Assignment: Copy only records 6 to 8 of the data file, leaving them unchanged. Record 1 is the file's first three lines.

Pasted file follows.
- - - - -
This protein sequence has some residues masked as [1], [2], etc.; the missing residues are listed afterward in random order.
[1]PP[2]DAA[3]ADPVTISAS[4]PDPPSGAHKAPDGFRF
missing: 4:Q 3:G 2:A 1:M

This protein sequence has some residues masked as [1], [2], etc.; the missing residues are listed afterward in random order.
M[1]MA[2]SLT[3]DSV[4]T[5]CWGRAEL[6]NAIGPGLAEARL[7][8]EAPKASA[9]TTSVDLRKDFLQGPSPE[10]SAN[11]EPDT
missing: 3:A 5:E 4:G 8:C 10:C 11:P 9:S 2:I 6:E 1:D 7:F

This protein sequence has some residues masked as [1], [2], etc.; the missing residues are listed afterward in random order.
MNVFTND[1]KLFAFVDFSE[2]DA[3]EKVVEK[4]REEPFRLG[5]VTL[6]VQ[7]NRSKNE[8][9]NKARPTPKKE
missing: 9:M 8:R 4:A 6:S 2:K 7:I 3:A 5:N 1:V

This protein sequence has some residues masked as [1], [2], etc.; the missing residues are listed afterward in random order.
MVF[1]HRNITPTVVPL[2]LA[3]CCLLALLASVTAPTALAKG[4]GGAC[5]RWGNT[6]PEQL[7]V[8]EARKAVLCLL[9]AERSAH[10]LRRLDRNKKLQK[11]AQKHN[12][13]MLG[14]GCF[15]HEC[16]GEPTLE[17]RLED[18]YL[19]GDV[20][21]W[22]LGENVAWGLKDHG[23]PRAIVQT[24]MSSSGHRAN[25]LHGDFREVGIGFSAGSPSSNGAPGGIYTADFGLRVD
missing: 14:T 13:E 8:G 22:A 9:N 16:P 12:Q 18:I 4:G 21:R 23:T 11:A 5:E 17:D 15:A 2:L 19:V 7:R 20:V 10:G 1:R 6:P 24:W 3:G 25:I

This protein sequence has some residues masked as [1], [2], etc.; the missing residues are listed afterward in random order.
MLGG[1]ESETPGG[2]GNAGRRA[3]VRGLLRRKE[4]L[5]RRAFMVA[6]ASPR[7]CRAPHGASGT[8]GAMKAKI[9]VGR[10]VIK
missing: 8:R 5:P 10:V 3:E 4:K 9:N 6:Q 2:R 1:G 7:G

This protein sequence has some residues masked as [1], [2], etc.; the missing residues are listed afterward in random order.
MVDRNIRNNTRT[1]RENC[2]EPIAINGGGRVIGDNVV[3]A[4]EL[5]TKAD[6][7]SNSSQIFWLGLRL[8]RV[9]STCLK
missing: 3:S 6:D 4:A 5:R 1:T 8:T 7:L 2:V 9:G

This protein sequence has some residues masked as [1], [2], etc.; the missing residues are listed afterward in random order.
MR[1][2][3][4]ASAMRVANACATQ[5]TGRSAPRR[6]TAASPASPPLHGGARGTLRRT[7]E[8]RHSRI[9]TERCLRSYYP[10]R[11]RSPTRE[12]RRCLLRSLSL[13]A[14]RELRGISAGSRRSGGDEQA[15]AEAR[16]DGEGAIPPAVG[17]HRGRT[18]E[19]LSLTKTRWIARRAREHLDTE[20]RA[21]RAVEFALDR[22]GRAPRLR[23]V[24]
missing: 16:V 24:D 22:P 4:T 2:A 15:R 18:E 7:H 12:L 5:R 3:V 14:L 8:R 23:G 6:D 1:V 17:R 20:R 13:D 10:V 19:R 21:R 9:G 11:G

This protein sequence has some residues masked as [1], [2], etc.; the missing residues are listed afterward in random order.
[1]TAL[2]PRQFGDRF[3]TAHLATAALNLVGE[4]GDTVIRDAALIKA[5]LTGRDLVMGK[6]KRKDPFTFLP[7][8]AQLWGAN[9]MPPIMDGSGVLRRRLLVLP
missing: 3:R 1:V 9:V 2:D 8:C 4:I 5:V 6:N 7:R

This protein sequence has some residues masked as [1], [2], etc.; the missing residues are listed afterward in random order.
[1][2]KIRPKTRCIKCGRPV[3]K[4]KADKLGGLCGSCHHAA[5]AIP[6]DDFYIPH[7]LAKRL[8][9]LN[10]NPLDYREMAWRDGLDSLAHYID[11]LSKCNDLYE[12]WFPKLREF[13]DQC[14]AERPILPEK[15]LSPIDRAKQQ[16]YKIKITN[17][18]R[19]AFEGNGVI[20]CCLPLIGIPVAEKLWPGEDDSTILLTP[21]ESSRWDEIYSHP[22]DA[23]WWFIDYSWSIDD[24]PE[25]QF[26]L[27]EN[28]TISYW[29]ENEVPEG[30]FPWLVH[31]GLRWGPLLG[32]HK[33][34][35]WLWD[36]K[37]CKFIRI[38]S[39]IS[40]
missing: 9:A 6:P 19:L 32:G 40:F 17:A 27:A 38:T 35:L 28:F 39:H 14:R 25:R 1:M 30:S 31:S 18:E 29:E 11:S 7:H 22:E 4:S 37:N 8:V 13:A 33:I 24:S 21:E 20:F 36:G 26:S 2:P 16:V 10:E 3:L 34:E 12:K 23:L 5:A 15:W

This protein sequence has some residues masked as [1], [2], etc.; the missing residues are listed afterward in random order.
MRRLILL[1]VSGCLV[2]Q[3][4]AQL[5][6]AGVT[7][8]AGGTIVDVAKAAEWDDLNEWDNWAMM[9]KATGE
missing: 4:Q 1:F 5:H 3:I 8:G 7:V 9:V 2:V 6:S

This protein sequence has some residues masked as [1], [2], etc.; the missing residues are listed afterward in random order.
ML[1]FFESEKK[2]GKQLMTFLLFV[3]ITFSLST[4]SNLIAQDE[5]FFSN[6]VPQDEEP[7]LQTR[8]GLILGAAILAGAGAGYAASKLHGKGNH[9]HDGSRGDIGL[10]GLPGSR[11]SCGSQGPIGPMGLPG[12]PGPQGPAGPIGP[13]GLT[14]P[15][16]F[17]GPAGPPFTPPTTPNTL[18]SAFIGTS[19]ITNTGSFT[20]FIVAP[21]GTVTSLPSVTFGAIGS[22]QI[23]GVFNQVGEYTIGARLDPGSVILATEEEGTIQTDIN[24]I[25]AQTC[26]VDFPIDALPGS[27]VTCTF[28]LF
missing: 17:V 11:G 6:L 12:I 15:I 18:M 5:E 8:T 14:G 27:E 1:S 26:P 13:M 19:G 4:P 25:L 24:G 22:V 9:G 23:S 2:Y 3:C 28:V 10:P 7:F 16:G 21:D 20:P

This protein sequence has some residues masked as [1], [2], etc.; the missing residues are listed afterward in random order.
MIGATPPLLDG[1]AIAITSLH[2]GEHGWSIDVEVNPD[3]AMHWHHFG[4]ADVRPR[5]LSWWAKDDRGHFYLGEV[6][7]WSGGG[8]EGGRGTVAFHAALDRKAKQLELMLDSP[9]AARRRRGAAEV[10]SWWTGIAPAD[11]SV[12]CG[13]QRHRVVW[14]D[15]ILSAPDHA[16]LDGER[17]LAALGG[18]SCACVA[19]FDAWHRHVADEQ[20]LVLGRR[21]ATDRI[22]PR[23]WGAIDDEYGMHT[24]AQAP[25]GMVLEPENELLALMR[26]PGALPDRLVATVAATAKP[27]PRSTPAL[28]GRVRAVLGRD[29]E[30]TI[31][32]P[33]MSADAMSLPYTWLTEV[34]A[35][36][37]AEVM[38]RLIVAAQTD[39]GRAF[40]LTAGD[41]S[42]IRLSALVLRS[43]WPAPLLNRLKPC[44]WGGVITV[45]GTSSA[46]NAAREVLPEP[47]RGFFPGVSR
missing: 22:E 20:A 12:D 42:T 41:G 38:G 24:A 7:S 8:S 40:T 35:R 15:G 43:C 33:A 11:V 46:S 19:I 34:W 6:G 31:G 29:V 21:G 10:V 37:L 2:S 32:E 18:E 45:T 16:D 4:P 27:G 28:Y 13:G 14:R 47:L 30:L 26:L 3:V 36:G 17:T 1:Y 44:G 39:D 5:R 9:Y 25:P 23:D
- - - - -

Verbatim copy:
This protein sequence has some residues masked as [1], [2], etc.; the missing residues are listed afterward in random order.
MVDRNIRNNTRT[1]RENC[2]EPIAINGGGRVIGDNVV[3]A[4]EL[5]TKAD[6][7]SNSSQIFWLGLRL[8]RV[9]STCLK
missing: 3:S 6:D 4:A 5:R 1:T 8:T 7:L 2:V 9:G

This protein sequence has some residues masked as [1], [2], etc.; the missing residues are listed afterward in random order.
MR[1][2][3][4]ASAMRVANACATQ[5]TGRSAPRR[6]TAASPASPPLHGGARGTLRRT[7]E[8]RHSRI[9]TERCLRSYYP[10]R[11]RSPTRE[12]RRCLLRSLSL[13]A[14]RELRGISAGSRRSGGDEQA[15]AEAR[16]DGEGAIPPAVG[17]HRGRT[18]E[19]LSLTKTRWIARRAREHLDTE[20]RA[21]RAVEFALDR[22]GRAPRLR[23]V[24]
missing: 16:V 24:D 22:P 4:T 2:A 15:R 18:E 7:H 12:L 5:R 3:V 14:L 8:R 23:G 6:D 1:V 17:R 20:R 13:D 10:V 19:R 21:R 9:G 11:G

This protein sequence has some residues masked as [1], [2], etc.; the missing residues are listed afterward in random order.
[1]TAL[2]PRQFGDRF[3]TAHLATAALNLVGE[4]GDTVIRDAALIKA[5]LTGRDLVMGK[6]KRKDPFTFLP[7][8]AQLWGAN[9]MPPIMDGSGVLRRRLLVLP
missing: 3:R 1:V 9:V 2:D 8:C 4:I 5:V 6:N 7:R